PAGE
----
In the beginning of my adulthood in a foreign country with little support and no degrees – l’m not academic – l received a call from a shaitel macher that l ‘got the job’. A decade before the internet everything was by phone. I had called her a week before to wash and set shaitels. That week l learnt, was the waiting time…for what? To tease my very young self that l may or may not be needed. The selective, subjective threat of ‘whats if?’ lay in the balance.
I worked with her for precisely 3 months. Her temper was overwhelmingly unchecked and my young, freshly pregnant self was not in need of unhealthy people. I was traumatised from temper explosions and my young self fled that scenario in order to get away.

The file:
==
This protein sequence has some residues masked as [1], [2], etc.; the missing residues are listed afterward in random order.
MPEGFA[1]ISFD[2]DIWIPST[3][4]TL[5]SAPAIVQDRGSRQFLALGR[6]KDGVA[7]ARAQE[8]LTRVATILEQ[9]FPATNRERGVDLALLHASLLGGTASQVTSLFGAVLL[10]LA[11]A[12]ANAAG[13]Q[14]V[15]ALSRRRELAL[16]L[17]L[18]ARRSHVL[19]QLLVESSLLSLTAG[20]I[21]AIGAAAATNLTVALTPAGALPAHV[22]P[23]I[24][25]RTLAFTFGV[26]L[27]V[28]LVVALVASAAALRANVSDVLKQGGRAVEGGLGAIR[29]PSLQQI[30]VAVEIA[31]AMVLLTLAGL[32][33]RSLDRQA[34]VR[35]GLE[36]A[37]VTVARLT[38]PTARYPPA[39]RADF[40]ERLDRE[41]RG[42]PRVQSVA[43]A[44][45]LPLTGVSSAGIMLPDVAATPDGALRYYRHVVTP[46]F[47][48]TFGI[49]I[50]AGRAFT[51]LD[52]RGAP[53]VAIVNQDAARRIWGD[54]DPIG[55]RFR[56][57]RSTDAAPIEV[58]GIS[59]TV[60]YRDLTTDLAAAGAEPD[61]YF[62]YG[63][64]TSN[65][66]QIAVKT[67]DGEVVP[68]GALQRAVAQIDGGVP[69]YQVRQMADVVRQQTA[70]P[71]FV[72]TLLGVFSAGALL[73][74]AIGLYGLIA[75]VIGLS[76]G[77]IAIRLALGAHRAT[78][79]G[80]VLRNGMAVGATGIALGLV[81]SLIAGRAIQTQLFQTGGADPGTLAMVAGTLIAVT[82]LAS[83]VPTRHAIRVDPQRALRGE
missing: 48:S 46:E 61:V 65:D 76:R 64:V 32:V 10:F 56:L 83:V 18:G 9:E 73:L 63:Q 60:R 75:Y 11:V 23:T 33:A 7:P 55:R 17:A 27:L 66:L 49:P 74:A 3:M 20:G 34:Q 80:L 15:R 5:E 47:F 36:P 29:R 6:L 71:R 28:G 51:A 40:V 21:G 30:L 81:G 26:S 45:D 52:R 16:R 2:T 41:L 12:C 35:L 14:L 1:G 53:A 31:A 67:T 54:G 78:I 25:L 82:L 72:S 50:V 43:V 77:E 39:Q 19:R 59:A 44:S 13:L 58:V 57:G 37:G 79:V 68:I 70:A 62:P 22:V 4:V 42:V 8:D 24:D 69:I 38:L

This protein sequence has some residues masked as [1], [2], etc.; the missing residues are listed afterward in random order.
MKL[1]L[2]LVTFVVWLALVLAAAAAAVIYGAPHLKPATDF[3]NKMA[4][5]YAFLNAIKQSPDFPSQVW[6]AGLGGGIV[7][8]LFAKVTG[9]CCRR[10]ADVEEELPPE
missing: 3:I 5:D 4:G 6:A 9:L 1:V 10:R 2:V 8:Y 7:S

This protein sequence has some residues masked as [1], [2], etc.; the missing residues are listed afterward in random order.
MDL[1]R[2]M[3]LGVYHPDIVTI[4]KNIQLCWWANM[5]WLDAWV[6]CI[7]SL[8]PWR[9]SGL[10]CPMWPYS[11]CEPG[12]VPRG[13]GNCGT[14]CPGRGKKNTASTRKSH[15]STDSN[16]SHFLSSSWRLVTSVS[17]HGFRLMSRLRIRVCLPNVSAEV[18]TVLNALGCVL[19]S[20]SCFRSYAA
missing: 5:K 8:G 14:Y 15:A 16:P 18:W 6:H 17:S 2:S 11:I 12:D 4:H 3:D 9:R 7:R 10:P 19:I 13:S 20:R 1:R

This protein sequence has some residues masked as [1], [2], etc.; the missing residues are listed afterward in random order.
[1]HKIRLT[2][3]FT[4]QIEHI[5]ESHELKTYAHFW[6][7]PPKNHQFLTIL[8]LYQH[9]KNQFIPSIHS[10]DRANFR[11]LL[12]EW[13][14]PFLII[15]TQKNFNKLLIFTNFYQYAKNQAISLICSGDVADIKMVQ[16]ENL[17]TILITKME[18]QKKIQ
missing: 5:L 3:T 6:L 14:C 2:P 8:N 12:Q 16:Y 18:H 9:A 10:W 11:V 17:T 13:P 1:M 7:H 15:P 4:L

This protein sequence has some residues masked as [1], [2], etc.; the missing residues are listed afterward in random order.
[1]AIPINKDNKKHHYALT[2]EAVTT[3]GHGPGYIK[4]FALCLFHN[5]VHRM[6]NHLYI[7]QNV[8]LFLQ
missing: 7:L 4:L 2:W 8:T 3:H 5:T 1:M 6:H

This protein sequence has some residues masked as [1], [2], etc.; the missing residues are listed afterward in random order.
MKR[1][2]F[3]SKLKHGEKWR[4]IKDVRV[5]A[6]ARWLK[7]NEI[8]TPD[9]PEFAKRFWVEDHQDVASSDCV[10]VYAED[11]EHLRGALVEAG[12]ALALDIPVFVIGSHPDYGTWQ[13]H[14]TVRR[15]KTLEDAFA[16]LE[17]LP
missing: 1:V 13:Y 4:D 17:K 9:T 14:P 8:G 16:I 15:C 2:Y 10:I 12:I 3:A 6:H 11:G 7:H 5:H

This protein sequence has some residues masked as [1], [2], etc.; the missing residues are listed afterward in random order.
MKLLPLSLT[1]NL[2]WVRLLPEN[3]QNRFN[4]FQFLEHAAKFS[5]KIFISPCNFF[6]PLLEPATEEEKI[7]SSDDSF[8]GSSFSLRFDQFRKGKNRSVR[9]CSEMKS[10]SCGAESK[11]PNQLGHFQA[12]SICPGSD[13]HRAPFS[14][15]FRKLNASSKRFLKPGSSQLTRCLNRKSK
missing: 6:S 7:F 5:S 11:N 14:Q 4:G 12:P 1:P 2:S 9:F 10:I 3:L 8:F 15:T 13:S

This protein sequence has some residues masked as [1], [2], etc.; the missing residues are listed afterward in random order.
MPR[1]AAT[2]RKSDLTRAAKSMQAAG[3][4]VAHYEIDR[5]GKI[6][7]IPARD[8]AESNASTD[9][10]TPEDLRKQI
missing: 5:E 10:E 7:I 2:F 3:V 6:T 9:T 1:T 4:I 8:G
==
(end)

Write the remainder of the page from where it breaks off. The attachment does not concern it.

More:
Fast forward 32 year and l’ve continued to be exposed to explosive situations at work. But never for long. I don’t reward these people with my presence. Either l leave or they do. My life is worth more than the sum total of an unchecked adult temper tantrum. We must know the difference between high voltage work deadlines and adults behaving badly. Instead, l reward myself with peace.
Deborah Rechter, in her article: What would you have done? took a whole year to leave a plum job. Perhaps she thought it was the perfect job of a life time. Yet each deplorable explosion sucked the life out of this dream. While l would have left earlier, l’m not in anyone else’s position and my resources aren’t hers. But there cannot be a steadfast commitment to a relationship that doesn’t take adults seriously. Adults are help mates to reach their end goal. The failure to challenge abusive behaviour is rewarding the abuser with more time.
Wishing all of us peace and success in our work and home spaces, with a commitment to be kinder to ourselves – first and foremost.
Shana tova to all.